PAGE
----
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Thailand’s Department of Tourism Makes Uniforms Mandatory for Tour Guides



Models show off the new tour guide uniforms at the Department of Tourism in Bangkok on Friday. (Photo by Chadamas Chinmaneevong)

Models show off the new tour guide uniforms at the Department of Tourism in Bangkok on Friday. (Photo by Chadamas Chinmaneevong)


CHIANG RAI – All local tour guides in Chiang Rai and Throughout Thailand will now be required to wear uniforms starting in October, as part of a government campaign to upgrade the profession.

The new regulation under the Tour and Guide Business Act would ensure that authorities could easily check if guides leading clients at tourist destinations were legal or not, said Wanasiri Morakul, acting director-general of the Department of Tourism.

The move was a response to numerous complaints about illegal tour guides, she said.

The uniform is in fact only a shirt, available with both short and long sleeves and both western and Thai styles. The western-style shirt bears the word “Thai” repeated in both Thai and English on white fabric. The Thai style is in plain shades of pale blue.

The designs were developed by the department and Silpakorn University, the country’s main fine-arts school. The university will identify producers in various regions to supply the fabric that guides’ associations could acquire to turn them into uniform shirts, Miss Wanasiri said.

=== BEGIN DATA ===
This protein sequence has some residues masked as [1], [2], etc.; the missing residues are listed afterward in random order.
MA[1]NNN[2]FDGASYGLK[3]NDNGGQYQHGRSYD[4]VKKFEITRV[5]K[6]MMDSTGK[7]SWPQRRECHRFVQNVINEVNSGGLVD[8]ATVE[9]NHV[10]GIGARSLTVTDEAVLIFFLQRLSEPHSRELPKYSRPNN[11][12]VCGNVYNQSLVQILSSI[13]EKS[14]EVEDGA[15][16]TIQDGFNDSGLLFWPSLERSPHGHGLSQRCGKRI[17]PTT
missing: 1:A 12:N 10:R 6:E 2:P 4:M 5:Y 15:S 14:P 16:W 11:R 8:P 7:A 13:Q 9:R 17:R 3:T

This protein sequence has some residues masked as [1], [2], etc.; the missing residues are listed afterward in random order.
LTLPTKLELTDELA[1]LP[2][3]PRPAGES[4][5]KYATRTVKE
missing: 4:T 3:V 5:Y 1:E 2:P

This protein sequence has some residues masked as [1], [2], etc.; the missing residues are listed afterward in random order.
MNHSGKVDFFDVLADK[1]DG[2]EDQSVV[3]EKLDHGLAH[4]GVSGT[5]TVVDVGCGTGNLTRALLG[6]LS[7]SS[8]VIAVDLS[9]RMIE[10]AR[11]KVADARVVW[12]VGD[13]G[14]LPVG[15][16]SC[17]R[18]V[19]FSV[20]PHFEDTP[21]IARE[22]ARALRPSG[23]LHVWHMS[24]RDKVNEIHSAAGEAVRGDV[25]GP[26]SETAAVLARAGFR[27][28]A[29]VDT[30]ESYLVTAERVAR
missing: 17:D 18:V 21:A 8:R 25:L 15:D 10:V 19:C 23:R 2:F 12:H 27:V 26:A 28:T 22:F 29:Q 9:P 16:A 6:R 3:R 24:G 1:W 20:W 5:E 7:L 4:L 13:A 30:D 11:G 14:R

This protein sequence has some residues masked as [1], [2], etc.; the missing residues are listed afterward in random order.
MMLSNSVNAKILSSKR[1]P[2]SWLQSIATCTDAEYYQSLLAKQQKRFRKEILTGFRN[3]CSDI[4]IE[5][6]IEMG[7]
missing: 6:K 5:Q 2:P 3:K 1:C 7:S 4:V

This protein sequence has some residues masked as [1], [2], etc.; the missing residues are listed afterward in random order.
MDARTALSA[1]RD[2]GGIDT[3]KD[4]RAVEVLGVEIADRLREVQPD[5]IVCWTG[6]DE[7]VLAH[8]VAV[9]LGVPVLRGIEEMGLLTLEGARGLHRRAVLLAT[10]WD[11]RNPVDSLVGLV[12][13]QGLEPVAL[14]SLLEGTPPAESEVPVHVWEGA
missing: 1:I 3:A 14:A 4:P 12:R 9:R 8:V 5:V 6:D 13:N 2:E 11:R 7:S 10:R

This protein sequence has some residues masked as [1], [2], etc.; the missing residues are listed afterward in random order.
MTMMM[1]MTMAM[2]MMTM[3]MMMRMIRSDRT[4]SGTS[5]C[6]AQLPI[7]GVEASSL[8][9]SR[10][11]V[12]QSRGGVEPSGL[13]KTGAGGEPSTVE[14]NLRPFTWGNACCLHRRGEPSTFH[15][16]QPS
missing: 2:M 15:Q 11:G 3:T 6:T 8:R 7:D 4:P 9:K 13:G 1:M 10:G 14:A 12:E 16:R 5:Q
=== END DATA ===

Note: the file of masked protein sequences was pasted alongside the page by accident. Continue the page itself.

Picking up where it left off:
There are about 50,000 tour guides in the country and they will wear the shirts and their tour guide badges from Oct 1 onward.

Guides will be given a grace period until Dec 31 to acquire the shirts. After Jan 1, any guides who fail to wear the uniforms while on duty will be fined 10,000 baht, Miss Wanasiri said.

She also insisted that legal tour guides in the country had to be Thai as the profession was reserved under law for local people.

She admitted that the number of tour guides was insufficient for visitors of some nationalities whose numbers have soared. Tourists from Russia and South Korea are among those who have difficulty finding guides who can speak their language.

Miss Wanasiri confirmed, however, that no foreigners would receive tour guide licences in Thailand and they would be recognised only as tour coordinators. Any tour operators who used foreign guides were considered to be violating the law, she added.

The statement appeared intended to ease the fears of some guides that the Tourism and Sports Ministry was planning to register illegal foreign guides.

About 30 registered local guides staged a protest against the plan on Friday in Chiang Rai.

Miss Wanasiri said that any foreign tour coordinators had to be properly trained and registered. They would only facilitate communication between tourists and tour companies and translate narrations from Thai guides for visitors.

The combination of foreign tour coordinators and Thai guides who learn other languages would solve the problem of the guide shortage, she added.

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